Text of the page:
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Eurogroup rescheduled the Greek debt with 6 years

29 November 2010 / 11:11:58  GRReporter
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The Financial Ministers of the Eurozone countries agreed late last night to reschedule the Greek debt with 6 years. The International Monetary Fund is expected to take the same decision too. The two institutions together with the European Central Bank prepared in May a rescue plan of 110 billion euros for the Greek economy to be paid to the troubled Balkan country within 3 years. According to the agreement signed with the Greek government Athens had to start paying back the debt two years after its expiration. But the more recent widespread concerns that Greece is unlikely to be able to settle the payments to creditors and at the same time bear the burden of the new payments, this time to its creditors from the Eurozone and the IMF, made the Financial Ministers preventively reschedule the debt for 6 years.

The decision was expected long ago. As GRReporter wrote in September "rescheduling of payments on Greek debt is inevitable, but it will be initiated by creditors of the country; it will be friendly and will not shock the market, on the contrary - it will reassure investors." This is the forecast that Stephen Major from HSBC Bank made at a banking forum in Athens. He called the rescheduling "voluntary" because it will be like a kind of award to the European Union and the International Monetary Fund creditors efforts to reform Greece. Steven Major said then that Greece will not go bankrupt in the short term, the EU support will continue after 2012, but the crisis will last at least 5-6 years.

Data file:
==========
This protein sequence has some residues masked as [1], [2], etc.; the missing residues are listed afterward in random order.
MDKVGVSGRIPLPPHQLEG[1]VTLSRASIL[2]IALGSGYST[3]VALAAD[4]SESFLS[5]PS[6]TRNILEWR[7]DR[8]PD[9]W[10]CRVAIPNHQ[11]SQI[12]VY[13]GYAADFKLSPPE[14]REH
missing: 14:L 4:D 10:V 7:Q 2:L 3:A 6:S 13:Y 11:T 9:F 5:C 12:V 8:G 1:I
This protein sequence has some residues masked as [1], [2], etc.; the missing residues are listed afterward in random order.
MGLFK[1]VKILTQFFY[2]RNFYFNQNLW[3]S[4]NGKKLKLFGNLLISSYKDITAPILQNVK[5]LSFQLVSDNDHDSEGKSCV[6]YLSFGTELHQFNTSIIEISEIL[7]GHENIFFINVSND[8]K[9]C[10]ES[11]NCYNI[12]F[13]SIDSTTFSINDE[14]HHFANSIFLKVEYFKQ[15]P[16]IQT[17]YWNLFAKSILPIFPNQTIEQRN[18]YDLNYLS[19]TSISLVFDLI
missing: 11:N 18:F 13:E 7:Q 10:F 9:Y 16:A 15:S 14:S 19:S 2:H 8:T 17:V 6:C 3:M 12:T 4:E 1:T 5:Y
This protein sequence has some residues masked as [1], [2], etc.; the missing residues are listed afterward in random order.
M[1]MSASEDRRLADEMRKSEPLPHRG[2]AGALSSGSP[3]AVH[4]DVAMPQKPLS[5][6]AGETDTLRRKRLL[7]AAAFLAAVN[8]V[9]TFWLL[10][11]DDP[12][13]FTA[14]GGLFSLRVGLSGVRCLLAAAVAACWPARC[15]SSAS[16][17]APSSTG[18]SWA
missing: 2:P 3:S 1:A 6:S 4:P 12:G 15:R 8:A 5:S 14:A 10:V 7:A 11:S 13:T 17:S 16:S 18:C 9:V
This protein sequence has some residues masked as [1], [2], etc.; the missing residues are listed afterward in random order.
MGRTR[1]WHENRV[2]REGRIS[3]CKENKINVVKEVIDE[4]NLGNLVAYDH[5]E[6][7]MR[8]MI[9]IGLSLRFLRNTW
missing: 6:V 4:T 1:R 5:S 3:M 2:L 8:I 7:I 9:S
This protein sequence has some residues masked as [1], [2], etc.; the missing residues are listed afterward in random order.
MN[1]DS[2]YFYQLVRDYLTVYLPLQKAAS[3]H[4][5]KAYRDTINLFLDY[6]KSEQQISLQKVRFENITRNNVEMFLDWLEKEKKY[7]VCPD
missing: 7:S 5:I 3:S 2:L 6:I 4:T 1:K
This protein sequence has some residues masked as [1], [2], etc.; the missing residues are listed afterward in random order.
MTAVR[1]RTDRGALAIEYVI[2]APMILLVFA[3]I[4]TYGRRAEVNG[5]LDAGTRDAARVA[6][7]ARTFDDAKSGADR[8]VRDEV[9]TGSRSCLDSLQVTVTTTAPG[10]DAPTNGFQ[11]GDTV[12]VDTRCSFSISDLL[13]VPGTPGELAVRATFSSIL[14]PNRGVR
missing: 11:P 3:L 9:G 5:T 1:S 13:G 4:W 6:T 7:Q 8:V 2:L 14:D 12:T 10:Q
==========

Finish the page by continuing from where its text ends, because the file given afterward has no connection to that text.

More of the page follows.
Poul Thomsen, Deputy Director of IMF European Department, presented this possibility a week ago during the final press conference on the results of the Troika’s mission to Athens. He did not rule out the possibility of granting new loans to Greece, and also of extending the program for the Greek economy recovery.

The yesterday's decision of the finance ministers of the Eurozone countries allows Athens to start to pay back the 110 billion euros debt in 2021, not in 2015, as stipulated in the Agreement. It has to be clarified whether the debt payment rescheduling applies to the total amount of 110 billion euros or to only those tranches that Greece is to receive hereafter. Greece has received 29 billion euros so far and is to get another 9 billion in January 2011. The question that remained unanswered is whether these total 38 billion euros should begin to be paid in 2015 or in 2021.

In any case, last night's decision of the Financial Ministers of the Eurozone is very good news for Greece, which is on the verge of significant economic reforms. However, the decision will be final if the Financial Ministers of the European Union that will meet on December 7 approve it.

Tags: Greek debtReschedulingEurogroupFinancial MinistersIMF
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